What is waste classification?
Waste classification is the process of selecting and grouping solid and liquid waste generated by different human activities. This classification makes its management, treatment, and use easier.
Likewise, waste is understood as any material considered expended and which must be eliminated after completing its mission since saving it is considered to have no value. However, this term has evolved over time: now, we understand that waste can be reused and recycled.
How is waste classified?
There are three key criteria for classifying waste:
- According to their origin:
- Domestic: these are generated in the home, and they may be organic or inorganic, recyclable or non-recyclable.
- Municipal: these are managed at a local level, and they come from streets, markets, gardens, etc.
- Industrial: this may be hazardous waste or chemical or radioactive substances, depending on the industrial activity from which they come.
- Commercial: these arise from any business, such as food or clothing stores.
- Hospital: medical material, which can also be considered hazardous waste, which is more difficult to manage.
- Construction: while these are not dangerous, they are difficult to handle due to their large volume.
- Mining: solid, liquid, or paste residues resulting from the use of a geological resource.
- Radioactive: these contain chemical elements.
- According to their biodegradability:
- Organic: these are biological in origin; they come from vegetable, animal, or edible materials and are biodegradable, which means that nature itself can use them in its decomposition process.
- Inorganic: these are not composed of biodegradable matter but are of an industrial or artificial nature – for instance, plastic bags, bottles, metal objects, etc. They usually take a long time to break down.
- According to their level of danger:
- Inert: this includes all waste that does not undergo significant changes at a physical, chemical, or biological level when deposited in landfills.
- Hazardous: due to their characteristics, this waste poses a risk to both the environment and living beings. For the most part, these are oils, solvents, and containers that have held hazardous substances.
- Non-hazardous: this is all waste that does not fall into the two previous categories, such as plastic, paper, or metal, as long as they have not been in contact with dangerous substances.
There is a fourth type of classification determined by the composition of the waste; it is at the heart of the concept of recycling. This waste is deposited in different containers to process them together subsequently. They are divided into paper and cardboard; containers like cans, tetra bricks, and plastic bottles; glass; and other waste such as metal, wood, paint, batteries, etc.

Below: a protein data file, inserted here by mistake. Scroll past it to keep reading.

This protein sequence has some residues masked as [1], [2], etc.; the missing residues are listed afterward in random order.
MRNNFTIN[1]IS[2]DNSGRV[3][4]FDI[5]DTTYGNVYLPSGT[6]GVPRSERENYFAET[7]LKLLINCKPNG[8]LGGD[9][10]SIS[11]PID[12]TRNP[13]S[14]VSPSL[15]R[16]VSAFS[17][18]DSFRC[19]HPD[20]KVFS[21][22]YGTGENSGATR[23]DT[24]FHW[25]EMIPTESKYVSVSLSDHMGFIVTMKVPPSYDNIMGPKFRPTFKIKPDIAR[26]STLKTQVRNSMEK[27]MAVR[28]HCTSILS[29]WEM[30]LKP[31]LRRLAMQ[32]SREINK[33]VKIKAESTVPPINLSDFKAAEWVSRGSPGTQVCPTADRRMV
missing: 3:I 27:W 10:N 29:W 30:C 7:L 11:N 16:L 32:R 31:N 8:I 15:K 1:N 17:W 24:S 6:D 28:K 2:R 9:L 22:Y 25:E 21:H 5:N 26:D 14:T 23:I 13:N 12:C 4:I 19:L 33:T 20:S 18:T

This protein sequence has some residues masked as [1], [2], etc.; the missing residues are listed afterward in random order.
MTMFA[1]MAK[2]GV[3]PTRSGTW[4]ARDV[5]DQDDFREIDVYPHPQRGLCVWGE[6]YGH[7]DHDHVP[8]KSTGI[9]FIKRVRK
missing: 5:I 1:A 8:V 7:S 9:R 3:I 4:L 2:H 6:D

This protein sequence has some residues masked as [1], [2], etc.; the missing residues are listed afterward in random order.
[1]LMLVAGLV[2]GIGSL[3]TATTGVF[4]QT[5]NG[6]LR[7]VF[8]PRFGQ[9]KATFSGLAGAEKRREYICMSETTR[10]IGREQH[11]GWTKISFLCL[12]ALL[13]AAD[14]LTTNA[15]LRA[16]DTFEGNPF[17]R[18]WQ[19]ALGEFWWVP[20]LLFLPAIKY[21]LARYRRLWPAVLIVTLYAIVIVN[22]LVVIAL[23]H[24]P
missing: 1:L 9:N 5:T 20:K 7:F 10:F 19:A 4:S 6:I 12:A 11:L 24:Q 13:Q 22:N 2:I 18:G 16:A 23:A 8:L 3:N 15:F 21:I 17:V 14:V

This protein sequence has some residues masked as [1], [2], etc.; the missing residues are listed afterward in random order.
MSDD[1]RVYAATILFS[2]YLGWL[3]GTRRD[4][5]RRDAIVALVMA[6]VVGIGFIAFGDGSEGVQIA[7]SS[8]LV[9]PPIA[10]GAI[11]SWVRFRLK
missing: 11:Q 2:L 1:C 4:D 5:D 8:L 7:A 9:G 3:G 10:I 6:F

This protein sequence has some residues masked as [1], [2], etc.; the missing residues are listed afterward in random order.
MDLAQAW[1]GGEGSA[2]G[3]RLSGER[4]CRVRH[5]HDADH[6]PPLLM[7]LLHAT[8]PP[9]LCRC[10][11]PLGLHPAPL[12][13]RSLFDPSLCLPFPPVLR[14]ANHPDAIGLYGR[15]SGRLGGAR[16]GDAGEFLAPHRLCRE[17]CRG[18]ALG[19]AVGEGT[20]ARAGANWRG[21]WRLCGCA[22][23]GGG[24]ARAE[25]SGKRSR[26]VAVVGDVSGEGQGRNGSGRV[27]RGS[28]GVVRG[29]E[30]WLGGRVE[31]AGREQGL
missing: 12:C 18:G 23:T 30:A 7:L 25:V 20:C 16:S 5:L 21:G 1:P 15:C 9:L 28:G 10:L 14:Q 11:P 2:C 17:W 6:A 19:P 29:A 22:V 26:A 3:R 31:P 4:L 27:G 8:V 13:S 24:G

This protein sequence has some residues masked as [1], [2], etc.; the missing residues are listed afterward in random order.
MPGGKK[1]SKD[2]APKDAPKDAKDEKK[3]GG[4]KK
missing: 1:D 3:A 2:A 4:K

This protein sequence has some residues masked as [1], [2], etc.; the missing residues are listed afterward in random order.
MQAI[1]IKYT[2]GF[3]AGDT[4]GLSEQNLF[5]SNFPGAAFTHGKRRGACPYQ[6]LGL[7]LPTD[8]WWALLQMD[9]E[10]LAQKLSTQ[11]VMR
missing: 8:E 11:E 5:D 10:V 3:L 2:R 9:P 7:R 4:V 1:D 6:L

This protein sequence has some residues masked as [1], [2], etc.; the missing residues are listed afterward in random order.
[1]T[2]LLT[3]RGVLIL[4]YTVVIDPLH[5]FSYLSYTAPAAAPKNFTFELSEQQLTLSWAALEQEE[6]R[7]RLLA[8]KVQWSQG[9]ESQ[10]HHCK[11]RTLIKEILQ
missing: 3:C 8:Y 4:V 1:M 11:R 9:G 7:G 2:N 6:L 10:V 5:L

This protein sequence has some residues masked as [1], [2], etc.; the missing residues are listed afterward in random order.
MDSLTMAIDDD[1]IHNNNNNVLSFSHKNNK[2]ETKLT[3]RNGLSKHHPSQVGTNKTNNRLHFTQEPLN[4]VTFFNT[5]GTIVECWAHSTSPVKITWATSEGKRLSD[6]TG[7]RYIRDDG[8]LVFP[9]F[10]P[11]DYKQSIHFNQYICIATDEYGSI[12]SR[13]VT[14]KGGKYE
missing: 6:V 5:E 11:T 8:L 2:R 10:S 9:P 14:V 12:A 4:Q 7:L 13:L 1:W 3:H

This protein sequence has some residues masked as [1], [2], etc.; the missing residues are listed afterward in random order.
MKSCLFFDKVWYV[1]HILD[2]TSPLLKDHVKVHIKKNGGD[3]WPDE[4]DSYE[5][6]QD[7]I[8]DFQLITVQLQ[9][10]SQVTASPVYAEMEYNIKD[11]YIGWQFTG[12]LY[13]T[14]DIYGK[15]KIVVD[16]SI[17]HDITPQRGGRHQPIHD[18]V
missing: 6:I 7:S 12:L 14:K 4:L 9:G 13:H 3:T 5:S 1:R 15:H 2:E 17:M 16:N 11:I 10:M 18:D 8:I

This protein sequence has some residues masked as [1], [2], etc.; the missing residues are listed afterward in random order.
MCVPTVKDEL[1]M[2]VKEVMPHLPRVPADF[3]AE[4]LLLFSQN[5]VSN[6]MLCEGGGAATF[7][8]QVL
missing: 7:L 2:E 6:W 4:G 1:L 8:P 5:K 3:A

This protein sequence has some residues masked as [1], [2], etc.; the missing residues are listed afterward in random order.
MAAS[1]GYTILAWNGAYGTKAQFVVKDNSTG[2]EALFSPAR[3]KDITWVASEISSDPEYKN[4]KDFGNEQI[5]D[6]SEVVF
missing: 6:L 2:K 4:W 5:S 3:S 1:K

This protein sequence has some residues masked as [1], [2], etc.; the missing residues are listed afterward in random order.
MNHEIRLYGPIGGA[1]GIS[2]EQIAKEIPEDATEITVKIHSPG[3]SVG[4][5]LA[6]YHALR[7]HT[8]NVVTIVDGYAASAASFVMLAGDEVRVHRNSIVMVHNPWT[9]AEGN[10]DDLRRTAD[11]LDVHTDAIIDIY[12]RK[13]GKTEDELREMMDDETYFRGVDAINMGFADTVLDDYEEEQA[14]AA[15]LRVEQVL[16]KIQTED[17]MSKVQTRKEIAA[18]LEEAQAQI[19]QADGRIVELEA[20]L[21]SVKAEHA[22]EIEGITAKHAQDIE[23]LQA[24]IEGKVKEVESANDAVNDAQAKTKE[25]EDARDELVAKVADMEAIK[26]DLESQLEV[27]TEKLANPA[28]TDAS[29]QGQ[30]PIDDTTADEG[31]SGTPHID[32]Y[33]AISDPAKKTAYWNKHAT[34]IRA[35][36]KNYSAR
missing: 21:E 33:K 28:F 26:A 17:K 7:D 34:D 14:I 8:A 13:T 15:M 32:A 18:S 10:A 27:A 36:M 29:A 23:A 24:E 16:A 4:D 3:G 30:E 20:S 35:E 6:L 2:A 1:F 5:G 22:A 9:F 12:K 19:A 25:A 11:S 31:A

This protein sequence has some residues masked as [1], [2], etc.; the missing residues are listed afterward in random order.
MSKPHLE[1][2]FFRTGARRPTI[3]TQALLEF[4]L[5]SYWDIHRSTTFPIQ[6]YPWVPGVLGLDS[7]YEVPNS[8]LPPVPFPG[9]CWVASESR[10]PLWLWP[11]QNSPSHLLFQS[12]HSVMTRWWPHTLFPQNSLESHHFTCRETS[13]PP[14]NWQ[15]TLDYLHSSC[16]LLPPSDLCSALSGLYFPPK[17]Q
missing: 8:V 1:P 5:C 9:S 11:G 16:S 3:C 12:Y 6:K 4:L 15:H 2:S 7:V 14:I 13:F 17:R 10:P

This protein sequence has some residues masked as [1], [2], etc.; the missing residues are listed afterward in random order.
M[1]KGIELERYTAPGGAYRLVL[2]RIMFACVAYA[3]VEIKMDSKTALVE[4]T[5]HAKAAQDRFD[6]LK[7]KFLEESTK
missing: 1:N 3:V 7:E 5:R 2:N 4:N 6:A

What are the advantages of classifying waste?
As a result of the awareness of the importance of reducing, reusing, and recycling to help protect the environment, the classification of waste has gained great significance at an ecological and economic level over time. The advantages of classifying waste include:
- Saving energy and natural resources in producing new materials. 80% of urban waste can be used, so its classification would reduce the need to extract raw material.
- Contributing to job creation. According to the UN, the recycling sector employs 12 million people in the United States, China, and Brazil alone as a result of waste classification.
- Reducing pollution from depositing and burning waste in landfills by reincorporating waste in the domestic, industrial, and commercial circuits.
- Properly managing waste that prevents the dispersion of dangerous substances and, thus, conserving raw materials and living beings.
What is the outlook for waste classification worldwide?
- According to a study by the United Nations, around 11.2 billion tons of solid waste are collected annually in the world; its disintegration contributes to 5% of global greenhouse gas emissions.
- As for plastic waste management, only 9% of everything generated throughout history has been recycled worldwide; 79% has accumulated in landfills, garbage dumps, or in the environment, while 12% has been burned.
- Since 2000, the World Bank has allocated more than $4.7 billion to finance nearly 350 solid waste management and classification programs around the world.
- According to Spain’s National Institute of Statistics, about 48% of the country’s processed waste ends up in landfills, 38% is recycled, 10% is reused, and 3% is incinerated.